The role of critical thinking: News Literacy Summer Institute in Poznań 2018

We live in an era of information tsunami and fake news, easily spread especially after the digital revolution in the media. Even global news agencies, like the BBC state that 2017 was record-breaking when it came to the fake news plague. That's why from 9th July to 12th July 2018 an international group of educators, journalists and NGO workers covered the topic of critical thinking skills and critical media content analysis during the "News Literacy Summer Institute in Poznań 2018".  

News Literacy 2018 - grafika artykułu
News Literacy Summer Institute in Poznan 2018

Here we have some participants' impressions on the major challenges faced by contemporary media.

Boryana Dzhambazova, Bulgaria:

In an era when disinformation and fake news are factors that determine the next president of the United States or the result of other crucial elections, I think it's important to have informed citizens. They say that we are what we eat, so in terms of media consumption, we are the media that we read or watch. Sometimes when you're drinking a coke, you don't know how much sugar is in it and sometimes, when you're spreading viral content, you don't know where it comes from and that you're consuming bad news. Courses on news literacy and media literacy can be a way to improve the media diet of the next generations.

Massimo Di Ricco, Spain:

What is important is the idea of making people aware of what they consume and to critically approach news in general. Since I work a lot with issues related to geopolitics and international relations, it's important to me to understand news in these contexts better and apply this knowledge in my future projects.

Ekatarina Lomia, Georgia:

I come from a country which has a major dispute with Russia and on a daily basis in social media and other sources there is plenty of information that is not real or true. That's why it's getting more and more important to evaluate the quality of the information that we get from both sides.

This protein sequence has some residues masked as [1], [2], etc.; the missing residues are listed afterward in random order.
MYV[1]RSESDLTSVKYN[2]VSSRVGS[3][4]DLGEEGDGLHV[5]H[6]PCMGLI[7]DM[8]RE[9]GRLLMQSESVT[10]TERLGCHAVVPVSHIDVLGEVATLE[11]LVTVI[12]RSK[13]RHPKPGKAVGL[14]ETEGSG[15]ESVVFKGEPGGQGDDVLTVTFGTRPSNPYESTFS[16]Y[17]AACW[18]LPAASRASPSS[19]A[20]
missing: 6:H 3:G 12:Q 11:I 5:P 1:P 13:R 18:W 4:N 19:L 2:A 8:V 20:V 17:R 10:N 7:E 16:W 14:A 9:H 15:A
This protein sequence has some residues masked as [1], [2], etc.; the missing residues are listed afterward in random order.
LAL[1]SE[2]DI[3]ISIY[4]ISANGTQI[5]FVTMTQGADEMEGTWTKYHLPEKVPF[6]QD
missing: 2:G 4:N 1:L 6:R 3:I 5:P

As Richard Hornik, Director of Overseas Partnership Programs for the Center for News Literacy at Stony Brook University, claims: - A new generation of news literate citizens who demand high-quality information will shape the future of journalism. Savvy news consumers are already beginning to understand the value of the ability of journalists to authenticate and then put into context the vast amount of information that constantly floods over us. Just as it is often said that in a democracy citizens get the government they deserve, in the 21st Century newly empowered consumers will get the journalism they deserve.

The 14 participants in this year's edition represented universities, media institutions, schools and non-governmental organizations from 12 countries (Armenia, Azerbaijan, Bulgaria, Georgia, Kosovo, Macedonia, Moldova, Germany, Poland, Romania, Ukraine and Italy). They joined the network of graduates of previous editions that now numbers over 50 people from Central and Eastern Europe, Caucasus and Central Asia.

This year, the President of the City of Poznań, Jacek Jaśkowiak, took a honorary patronage over the News Literacy Summer Institute in Poznań, while the "Study in Poznań" project carried out at the City Development and Foreign Relations Department is responsible for a media patronage.

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